It’s June, and meteorologically speaking, it’s summer. Here’re some photos taken during May as a way of saying goodbye to spring and hello to summer. Since we started off with a green tree frog perched upon Equisetum, or horsetail, in the top photo, we’ll continue with amphibians.

Green tree frogs do a good job of concealing themselves on horsetail (5/26/18).
Tiny toads were seen hopping across the paths surrounding the wetlands, the product of American toad breeding in late March (5/18/18).
A grey tree frog ventures onto the pavement in Explore the Wild (5/25/18).

Hairstreak butterflies are named for the long, hair-like scales that extend from the hind wings. They are pseudo antennae intended to fool would be predators into thinking the hind wing area is the head of the butterfly. The predators attack the tail end of the insect instead of the head. Better to lose a piece of your wing than your head.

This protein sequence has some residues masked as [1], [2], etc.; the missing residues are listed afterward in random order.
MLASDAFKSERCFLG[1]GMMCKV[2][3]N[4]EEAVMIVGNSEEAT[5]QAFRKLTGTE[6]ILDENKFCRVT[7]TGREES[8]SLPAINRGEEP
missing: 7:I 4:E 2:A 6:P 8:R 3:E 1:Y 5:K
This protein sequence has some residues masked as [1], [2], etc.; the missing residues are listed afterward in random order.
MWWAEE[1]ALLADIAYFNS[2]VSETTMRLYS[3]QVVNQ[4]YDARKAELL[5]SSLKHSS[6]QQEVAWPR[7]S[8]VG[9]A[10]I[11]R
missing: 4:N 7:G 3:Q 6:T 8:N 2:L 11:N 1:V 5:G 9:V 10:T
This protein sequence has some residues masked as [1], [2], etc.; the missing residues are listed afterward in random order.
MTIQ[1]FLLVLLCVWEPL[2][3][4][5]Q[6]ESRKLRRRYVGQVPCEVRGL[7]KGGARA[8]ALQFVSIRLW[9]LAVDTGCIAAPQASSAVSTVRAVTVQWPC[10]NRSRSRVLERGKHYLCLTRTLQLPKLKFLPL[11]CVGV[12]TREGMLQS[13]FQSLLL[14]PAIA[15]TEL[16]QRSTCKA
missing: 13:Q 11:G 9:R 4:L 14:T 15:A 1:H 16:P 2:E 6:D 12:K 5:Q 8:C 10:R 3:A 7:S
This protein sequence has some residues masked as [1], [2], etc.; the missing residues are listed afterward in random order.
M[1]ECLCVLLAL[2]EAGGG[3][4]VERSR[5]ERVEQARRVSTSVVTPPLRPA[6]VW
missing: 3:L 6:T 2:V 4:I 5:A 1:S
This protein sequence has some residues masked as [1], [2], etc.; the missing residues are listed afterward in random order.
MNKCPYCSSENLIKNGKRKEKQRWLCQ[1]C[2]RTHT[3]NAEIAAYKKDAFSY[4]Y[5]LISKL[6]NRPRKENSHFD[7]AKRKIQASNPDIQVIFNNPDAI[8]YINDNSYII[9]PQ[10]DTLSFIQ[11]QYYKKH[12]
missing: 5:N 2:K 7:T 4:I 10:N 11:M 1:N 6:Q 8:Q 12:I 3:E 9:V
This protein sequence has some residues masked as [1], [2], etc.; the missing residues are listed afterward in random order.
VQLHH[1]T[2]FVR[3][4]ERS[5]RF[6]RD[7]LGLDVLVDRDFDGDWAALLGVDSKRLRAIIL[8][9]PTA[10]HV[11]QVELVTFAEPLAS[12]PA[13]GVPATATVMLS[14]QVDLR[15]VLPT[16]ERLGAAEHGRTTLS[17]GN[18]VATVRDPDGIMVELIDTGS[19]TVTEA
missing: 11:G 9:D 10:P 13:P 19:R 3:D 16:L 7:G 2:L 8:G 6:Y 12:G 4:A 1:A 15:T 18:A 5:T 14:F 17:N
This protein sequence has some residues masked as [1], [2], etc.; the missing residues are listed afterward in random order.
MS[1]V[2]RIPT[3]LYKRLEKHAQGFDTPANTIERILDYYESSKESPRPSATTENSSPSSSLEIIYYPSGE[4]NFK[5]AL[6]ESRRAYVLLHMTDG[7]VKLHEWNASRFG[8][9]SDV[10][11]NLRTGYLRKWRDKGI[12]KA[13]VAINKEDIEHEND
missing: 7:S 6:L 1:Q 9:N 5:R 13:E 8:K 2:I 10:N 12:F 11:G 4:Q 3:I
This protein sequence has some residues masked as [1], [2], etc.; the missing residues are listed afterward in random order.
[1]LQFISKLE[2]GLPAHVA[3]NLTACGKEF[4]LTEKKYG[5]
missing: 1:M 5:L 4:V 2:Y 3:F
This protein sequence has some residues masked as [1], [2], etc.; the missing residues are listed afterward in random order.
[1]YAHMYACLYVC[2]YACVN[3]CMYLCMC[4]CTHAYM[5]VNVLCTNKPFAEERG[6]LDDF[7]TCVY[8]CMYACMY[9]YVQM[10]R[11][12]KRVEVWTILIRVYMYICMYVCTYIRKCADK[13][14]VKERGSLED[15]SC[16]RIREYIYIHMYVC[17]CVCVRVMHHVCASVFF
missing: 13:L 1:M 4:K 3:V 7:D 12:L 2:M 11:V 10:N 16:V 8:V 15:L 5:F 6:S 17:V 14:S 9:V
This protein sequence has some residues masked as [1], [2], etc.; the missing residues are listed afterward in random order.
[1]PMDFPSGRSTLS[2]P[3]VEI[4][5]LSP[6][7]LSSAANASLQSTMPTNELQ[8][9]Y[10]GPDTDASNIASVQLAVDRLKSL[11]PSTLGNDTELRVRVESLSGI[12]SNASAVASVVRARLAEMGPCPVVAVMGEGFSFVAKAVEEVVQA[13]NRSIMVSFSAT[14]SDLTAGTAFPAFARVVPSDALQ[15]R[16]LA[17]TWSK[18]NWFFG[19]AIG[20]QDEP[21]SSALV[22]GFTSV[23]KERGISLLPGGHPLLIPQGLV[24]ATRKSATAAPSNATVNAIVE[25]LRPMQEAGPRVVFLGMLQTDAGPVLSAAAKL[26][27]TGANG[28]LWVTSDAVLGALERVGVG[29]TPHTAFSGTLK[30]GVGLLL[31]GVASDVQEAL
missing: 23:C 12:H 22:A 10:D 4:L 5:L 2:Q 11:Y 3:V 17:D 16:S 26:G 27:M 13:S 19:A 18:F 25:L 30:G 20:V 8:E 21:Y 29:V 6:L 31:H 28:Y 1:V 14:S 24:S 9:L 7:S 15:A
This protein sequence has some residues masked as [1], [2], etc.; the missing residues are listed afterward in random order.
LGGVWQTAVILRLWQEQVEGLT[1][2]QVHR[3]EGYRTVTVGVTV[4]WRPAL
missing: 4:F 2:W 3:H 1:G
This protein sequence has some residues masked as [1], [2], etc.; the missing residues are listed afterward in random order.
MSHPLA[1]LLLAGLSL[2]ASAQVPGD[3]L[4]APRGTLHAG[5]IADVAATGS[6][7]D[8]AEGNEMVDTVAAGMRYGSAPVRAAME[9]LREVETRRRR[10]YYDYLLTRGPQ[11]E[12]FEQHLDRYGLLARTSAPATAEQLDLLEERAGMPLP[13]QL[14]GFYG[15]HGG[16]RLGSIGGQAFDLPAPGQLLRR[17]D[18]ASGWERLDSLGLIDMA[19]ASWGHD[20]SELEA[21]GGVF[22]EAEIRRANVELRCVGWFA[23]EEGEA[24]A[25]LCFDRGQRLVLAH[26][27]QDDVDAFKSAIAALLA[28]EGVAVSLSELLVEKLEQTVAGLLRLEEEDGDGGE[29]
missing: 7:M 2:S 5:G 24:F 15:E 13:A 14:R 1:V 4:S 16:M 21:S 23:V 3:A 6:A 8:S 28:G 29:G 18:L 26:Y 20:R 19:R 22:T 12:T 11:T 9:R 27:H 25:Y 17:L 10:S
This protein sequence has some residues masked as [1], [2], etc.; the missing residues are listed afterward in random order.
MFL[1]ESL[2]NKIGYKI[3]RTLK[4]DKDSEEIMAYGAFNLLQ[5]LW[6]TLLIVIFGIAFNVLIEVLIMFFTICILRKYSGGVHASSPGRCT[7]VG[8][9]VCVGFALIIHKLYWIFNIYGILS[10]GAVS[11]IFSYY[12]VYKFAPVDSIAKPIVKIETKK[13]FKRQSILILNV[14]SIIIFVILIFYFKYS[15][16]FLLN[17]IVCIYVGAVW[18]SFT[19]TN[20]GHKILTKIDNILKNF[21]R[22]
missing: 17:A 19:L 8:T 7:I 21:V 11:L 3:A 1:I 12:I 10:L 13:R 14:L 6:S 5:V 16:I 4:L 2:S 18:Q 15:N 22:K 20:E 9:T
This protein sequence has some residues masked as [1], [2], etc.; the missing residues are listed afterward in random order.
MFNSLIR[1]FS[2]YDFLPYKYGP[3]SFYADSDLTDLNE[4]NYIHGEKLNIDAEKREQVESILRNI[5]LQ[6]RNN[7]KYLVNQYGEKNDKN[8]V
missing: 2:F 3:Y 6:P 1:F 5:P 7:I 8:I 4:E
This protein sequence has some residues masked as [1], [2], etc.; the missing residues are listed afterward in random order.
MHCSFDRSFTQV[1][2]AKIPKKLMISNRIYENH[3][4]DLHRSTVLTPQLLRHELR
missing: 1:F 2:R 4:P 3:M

A juniper hairstreak on yarrow (5/24/18).


A banded hairstreak on yarrow (5/24/18).

There are two types of tent caterpillars in our area, eastern tent caterpillar and forest tent caterpillar. The former builds silken tents in the crotch of tree branches, the later does not.

A forest tent caterpillar crawls along the railing on the boardwalk leading to Explore the Wild (5/5/18).

The Bird Viewing Exhibit is a good place to sit, relax, and watch birds.

A red-bellied woodpecker peeks out from behind a suet feeder (5/4/18).
A juvenile eastern towhee forages for seeds below the feeders in Catch the Wind (5/25/18).
Here’s what the adults look like, (male left, female right).
Brown thrasher in the brush (5/29/18).
Parent thrasher feeding insect to juvenile (5/29/18).

That’s all for now.

Happy summer!

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